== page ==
Yep, a couple recent stories from Wheeler have confirmed that it's still in the discussion. Currently on reddit r/politics, there are posts every day talking about the people who are calling the FCC, what buttons to push for the prompts, and what to say to the representative that answers. One sentence, encouraging Title II. Many stories of polite and frustrated phone reps taking the information. They keep saying send emails, but you can't CRTL+DELETE phone call after phone call the way you can delete emails.
 
2014-05-15 05:20:04 PM

BullBearMS: Bullshiat yet again.

There is no regulatory change. The regulations have existed for decades.

No new laws are needed. No new regulations are needed.


wat

Exactly what you want (classifying the ISP's under Title II as "common carriers") is up for debate and will be voted on by the end of the year. Are you only upset because they didn't do this as soon as SCOTUS told them they had to find a different way to regulate the ISP's?

Do you really want a FCC that makes huge decisions affecting hundreds of millions of consumers without even consulting the public?

BullBearMS: It has to unmake the mistake it made in 2002, when it failed to classify cable Internet providers as telecommunications services.


Hmmm... who was in charge back then?

BullBearMS: Putting the foxes in charge of the hen house has that effect.


I sympathize with this position, and the "revolving door" we've seen in the past with the chairman of the FCC stepping down to take a highly pad position at a company after a merger approval is unacceptable, but would you rather put someone who has no experience with the industry in charge of regulating it? Do you want someone like Senator Ted "series of tubes" Stevens making rules for the ISP's?
 
2014-05-15 05:20:30 PM

qorkfiend: today's vote was the superior of the two available options?


Sure, because keeping your promise was off the table right from the start. Just like the Public Option.

Let's pretend the Democrats don't control the FCC and that the FCC doesn't already have the authority to fix this.
 
2014-05-15 05:22:27 PM

ox45tallboy: Exactly what you want (classifying the ISP's under Title II as "common carriers") is up for debate


It doesn't require debate.

ox45tallboy: BullBearMS: It has to unmake the mistake it made in 2002, when it failed to classify cable Internet providers as telecommunications services.

Hmmm... who was in charge back then?



So why are you making excuses for it now?
 
2014-05-15 05:23:30 PM

Cpl.D: MadHatter500: The only response they get in the network neutrality debate is "Well if you would just give us more free bandwidth that wouldn't be a problem". The broadband carriers then look at their already big capital budgets and go "oh screw that, we'd go broke. Fine, live with your sucky performance".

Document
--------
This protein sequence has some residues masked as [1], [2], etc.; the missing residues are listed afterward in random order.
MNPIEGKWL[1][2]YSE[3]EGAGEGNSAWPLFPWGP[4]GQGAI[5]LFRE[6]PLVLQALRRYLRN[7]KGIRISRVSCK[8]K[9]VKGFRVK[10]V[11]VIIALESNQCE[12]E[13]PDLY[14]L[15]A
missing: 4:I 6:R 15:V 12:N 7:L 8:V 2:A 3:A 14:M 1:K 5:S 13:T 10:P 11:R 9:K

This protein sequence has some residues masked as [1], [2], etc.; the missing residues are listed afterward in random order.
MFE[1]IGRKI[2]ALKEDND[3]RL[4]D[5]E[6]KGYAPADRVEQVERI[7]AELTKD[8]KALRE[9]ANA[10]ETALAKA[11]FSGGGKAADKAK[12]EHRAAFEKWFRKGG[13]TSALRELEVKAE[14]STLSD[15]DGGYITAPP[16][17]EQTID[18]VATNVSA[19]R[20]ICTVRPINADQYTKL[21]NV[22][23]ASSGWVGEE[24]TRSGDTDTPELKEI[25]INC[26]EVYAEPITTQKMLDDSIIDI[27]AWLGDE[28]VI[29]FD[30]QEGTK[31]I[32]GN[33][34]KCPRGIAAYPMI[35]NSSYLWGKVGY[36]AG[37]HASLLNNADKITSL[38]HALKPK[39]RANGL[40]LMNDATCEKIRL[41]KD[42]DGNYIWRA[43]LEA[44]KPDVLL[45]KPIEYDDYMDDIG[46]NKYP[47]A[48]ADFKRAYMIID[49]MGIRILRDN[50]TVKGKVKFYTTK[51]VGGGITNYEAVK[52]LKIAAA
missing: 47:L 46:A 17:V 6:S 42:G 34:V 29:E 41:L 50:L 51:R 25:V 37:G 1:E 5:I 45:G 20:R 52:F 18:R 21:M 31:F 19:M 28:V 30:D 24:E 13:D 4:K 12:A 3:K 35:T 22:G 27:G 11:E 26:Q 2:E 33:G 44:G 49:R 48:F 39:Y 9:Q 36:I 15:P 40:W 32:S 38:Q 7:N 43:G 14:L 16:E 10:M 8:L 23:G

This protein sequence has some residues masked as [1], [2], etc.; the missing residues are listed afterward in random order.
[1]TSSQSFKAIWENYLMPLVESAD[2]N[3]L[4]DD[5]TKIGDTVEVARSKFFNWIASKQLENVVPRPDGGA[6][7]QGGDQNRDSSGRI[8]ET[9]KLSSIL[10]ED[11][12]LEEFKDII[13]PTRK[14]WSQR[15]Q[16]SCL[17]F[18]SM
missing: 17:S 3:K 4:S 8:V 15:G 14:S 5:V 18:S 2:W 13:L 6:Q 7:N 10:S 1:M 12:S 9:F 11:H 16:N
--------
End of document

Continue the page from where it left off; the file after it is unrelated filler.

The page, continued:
Damned shame they were given tax dollars to improve their networks, didn't, pocketed the money, and then oversold the nodes on their network and then used traffic shaping techniques to make it look like their networks somehow suck less.  And it's funny that you're pretending like asking a provider to keep their networks in good working order would somehow make them go out of business.  Almost every other provider in the other countries of the world don't seem to have this problem.  So why do we?  American Excellence (tm) perhaps?


If you think it is so cheap to run a broadband network, and the carriers are rolling in so much stolen money and gouge their customers, why haven't you started a competing carrier?   Should be easy, shouldn't it?  Please, proceed - I'm absolutely certain the existing carriers would love another voice biatching to the local boards of public utility about how farking expensive it is to deal with the god damn public right of ways.  And the home owners associations that will not allow new trenches to be dug for new fiber, and sure as hell won't allow utility poles.  Nope - none of that costs farking money and the greedy carriers just hog it all.  No drunk driver ever crashes into those poles and disrupts service, no backhoe installing a new storm drain ever digs up buried cable.  No lightning strike ever blows out remote terminal equipment.  All you have to do is install it once and it never fails again, and every new feature that comes out will work on any piece of equipment ever deployed.  Carriers never pay for service contracts on all that gear - the vendors give updates for free.  And clearly the damn electricity to run and cool all that equipment is free too.  No property taxes ever get levied against a central office!  Oh no it's all god damn free!

You are so ignorant of reality you deserve to think you've been ripped off.  Enjoy your misery.